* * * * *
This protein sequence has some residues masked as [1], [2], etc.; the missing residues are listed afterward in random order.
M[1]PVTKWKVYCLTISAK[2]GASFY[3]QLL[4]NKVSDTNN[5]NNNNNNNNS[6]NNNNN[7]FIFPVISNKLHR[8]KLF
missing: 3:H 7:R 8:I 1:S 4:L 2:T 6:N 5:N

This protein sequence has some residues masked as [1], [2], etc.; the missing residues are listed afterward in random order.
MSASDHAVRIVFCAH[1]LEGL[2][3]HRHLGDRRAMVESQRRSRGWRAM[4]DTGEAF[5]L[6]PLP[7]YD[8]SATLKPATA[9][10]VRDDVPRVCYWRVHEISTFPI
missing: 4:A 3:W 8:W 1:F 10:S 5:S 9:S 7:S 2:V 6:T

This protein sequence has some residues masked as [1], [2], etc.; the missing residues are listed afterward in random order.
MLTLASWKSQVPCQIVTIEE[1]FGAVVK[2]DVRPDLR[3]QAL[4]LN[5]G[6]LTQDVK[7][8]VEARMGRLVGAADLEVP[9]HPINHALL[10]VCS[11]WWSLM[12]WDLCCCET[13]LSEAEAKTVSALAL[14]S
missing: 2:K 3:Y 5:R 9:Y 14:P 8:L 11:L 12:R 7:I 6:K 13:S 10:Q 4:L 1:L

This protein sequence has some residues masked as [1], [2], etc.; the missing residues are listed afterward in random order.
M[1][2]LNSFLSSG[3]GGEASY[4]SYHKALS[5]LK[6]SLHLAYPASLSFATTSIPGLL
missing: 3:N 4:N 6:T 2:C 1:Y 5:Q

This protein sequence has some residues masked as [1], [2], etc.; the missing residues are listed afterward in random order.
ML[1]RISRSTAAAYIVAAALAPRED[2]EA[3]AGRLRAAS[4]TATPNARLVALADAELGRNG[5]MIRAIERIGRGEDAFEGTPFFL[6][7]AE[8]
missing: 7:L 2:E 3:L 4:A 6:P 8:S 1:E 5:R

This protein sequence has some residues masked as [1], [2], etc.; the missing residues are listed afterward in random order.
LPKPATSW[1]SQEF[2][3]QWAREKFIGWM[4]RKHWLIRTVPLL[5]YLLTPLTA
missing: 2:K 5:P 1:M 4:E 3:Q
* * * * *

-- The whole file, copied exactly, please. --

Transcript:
This protein sequence has some residues masked as [1], [2], etc.; the missing residues are listed afterward in random order.
M[1]PVTKWKVYCLTISAK[2]GASFY[3]QLL[4]NKVSDTNN[5]NNNNNNNNS[6]NNNNN[7]FIFPVISNKLHR[8]KLF
missing: 3:H 7:R 8:I 1:S 4:L 2:T 6:N 5:N

This protein sequence has some residues masked as [1], [2], etc.; the missing residues are listed afterward in random order.
MSASDHAVRIVFCAH[1]LEGL[2][3]HRHLGDRRAMVESQRRSRGWRAM[4]DTGEAF[5]L[6]PLP[7]YD[8]SATLKPATA[9][10]VRDDVPRVCYWRVHEISTFPI
missing: 4:A 3:W 8:W 1:F 10:S 5:S 9:S 7:S 2:V 6:T

This protein sequence has some residues masked as [1], [2], etc.; the missing residues are listed afterward in random order.
MLTLASWKSQVPCQIVTIEE[1]FGAVVK[2]DVRPDLR[3]QAL[4]LN[5]G[6]LTQDVK[7][8]VEARMGRLVGAADLEVP[9]HPINHALL[10]VCS[11]WWSLM[12]WDLCCCET[13]LSEAEAKTVSALAL[14]S
missing: 2:K 3:Y 5:R 9:Y 14:P 8:L 11:L 12:R 7:I 6:K 13:S 10:Q 4:L 1:L

This protein sequence has some residues masked as [1], [2], etc.; the missing residues are listed afterward in random order.
M[1][2]LNSFLSSG[3]GGEASY[4]SYHKALS[5]LK[6]SLHLAYPASLSFATTSIPGLL
missing: 3:N 4:N 6:T 2:C 1:Y 5:Q

This protein sequence has some residues masked as [1], [2], etc.; the missing residues are listed afterward in random order.
ML[1]RISRSTAAAYIVAAALAPRED[2]EA[3]AGRLRAAS[4]TATPNARLVALADAELGRNG[5]MIRAIERIGRGEDAFEGTPFFL[6][7]AE[8]
missing: 7:L 2:E 3:L 4:A 6:P 8:S 1:E 5:R

This protein sequence has some residues masked as [1], [2], etc.; the missing residues are listed afterward in random order.
LPKPATSW[1]SQEF[2][3]QWAREKFIGWM[4]RKHWLIRTVPLL[5]YLLTPLTA
missing: 2:K 5:P 1:M 4:E 3:Q